Toxic sludge won’t be dumped in Newcastle

The NSW Government has backflipped on a plan to ship huge amounts of toxic sludge from Sydney to Newcastle.

In November last year it was revealed by NSW Labor the state government had been planning to dump 12,000 cubic metres of waste that contained  lead, mercury, silver, zinc, poly-fluoroalkyl substances (PFAS) and dioxins in Newcastle which was being dug up from the construction site of Sydney’s Northern Beaches link project.

The local backlash was swift and severe, with 15,000 people signing a petition against the move.

Yesterday, Shadow Minister for Roads John Graham put the proposal to the government again during Budget Estimates hearings. Transport for NSW Deputy Secretary, Infrastructure and Place Camilla Drover said in the hearings that the sludge would not be transported to Newcastle.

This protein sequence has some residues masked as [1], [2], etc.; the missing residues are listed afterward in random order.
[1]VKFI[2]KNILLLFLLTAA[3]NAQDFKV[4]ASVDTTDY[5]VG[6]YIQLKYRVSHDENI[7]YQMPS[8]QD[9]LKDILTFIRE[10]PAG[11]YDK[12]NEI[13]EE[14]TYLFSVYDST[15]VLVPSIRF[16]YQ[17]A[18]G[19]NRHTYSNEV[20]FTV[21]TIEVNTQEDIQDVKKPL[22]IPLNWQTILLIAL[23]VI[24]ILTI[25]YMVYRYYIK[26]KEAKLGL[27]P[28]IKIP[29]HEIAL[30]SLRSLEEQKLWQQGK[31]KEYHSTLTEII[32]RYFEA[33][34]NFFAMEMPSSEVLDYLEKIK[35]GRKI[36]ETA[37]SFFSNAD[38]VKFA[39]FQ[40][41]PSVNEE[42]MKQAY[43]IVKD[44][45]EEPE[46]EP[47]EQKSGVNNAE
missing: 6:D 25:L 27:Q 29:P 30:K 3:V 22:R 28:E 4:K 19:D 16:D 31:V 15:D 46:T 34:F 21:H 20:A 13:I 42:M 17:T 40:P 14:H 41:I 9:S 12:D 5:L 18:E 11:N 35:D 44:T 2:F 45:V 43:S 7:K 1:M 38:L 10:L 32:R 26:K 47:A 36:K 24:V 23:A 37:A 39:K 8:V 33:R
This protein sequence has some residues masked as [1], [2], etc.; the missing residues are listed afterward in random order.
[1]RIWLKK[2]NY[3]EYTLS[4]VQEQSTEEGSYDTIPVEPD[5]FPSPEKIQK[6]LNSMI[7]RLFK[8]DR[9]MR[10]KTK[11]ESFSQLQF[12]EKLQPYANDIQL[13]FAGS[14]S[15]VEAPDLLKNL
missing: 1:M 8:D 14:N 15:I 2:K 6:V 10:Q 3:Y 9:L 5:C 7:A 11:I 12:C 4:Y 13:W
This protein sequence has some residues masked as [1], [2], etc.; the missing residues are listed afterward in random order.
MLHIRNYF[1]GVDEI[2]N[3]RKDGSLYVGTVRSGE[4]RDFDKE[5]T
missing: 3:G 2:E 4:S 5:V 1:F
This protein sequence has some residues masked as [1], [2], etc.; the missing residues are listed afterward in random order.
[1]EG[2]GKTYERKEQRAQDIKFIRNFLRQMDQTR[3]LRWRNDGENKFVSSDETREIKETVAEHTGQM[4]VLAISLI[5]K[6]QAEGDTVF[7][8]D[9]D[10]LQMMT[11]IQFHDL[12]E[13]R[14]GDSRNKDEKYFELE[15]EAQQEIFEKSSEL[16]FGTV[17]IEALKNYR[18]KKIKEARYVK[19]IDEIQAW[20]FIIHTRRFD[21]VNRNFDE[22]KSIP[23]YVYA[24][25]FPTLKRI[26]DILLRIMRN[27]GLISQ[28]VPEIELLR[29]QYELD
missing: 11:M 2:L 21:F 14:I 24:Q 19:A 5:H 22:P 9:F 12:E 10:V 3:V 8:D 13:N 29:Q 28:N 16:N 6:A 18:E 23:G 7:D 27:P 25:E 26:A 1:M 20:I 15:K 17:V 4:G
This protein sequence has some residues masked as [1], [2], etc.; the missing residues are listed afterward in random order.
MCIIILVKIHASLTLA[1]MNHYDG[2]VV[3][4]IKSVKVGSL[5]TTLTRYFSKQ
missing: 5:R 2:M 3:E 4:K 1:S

Instead, the sludge will be barged to location near the area’s Spit Bridge, then taken to an accredited facility in Sydney which will be chosen by the contractor.

Newcastle MP Tim Crakanthorp said he was thrilled with the development.

“This proposal should never have been on the table,” he said.

“The pushback to this ludicrous plan was fierce and rightly so. Newcastle is not Sydney’s dumping ground, and we should not take their waste while they get the infrastructure.”

“Thank you to everyone who stood with me and fought against this – we won!”

Image credit: Tim Crakanthorp Facebook page